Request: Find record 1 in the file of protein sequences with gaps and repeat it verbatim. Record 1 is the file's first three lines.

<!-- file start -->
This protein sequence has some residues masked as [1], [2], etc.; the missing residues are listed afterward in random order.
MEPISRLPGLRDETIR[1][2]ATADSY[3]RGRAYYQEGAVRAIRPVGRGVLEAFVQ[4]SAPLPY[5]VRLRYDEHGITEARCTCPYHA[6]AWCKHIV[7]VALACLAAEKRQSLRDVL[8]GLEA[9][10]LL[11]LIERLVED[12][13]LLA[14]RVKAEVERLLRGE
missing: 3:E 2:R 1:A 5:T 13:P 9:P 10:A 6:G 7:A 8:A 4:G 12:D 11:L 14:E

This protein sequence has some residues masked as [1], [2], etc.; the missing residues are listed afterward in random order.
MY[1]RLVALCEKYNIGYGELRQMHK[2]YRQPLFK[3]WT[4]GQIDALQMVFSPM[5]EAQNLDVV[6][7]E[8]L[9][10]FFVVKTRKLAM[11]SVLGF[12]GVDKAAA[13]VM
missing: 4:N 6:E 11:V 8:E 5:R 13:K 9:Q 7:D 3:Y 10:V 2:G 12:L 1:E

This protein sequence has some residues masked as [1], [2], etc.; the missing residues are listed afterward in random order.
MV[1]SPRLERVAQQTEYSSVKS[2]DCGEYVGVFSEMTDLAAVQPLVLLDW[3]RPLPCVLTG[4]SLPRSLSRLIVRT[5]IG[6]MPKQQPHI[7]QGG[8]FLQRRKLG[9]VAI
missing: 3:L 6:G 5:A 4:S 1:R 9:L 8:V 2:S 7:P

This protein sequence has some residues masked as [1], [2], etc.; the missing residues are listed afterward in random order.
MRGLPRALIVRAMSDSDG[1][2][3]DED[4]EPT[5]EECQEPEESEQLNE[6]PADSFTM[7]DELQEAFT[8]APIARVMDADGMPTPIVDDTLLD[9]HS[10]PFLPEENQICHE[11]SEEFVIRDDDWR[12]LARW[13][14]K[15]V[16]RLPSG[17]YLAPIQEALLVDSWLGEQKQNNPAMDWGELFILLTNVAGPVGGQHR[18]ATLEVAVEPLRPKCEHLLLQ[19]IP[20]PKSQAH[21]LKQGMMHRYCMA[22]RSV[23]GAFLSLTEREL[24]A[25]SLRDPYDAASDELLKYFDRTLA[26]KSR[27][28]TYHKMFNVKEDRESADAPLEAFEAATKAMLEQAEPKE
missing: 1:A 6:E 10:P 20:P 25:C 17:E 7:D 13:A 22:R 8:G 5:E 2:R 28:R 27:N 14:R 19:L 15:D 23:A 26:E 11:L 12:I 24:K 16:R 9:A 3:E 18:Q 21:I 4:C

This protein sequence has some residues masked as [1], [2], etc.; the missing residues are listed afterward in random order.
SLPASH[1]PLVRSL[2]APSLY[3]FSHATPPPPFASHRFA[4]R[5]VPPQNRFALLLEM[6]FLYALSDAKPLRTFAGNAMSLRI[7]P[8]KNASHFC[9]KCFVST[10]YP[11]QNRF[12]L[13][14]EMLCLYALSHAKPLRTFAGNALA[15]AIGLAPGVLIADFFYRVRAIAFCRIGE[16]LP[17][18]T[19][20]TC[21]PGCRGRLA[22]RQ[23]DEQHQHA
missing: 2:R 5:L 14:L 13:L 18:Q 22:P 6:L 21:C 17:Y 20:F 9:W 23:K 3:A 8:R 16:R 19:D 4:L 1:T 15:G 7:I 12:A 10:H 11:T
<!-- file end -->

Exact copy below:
This protein sequence has some residues masked as [1], [2], etc.; the missing residues are listed afterward in random order.
MEPISRLPGLRDETIR[1][2]ATADSY[3]RGRAYYQEGAVRAIRPVGRGVLEAFVQ[4]SAPLPY[5]VRLRYDEHGITEARCTCPYHA[6]AWCKHIV[7]VALACLAAEKRQSLRDVL[8]GLEA[9][10]LL[11]LIERLVED[12][13]LLA[14]RVKAEVERLLRGE
missing: 3:E 2:R 1:A 5:T 13:P 9:P 10:A 6:G 7:A 8:A 4:G 12:D 11:L 14:E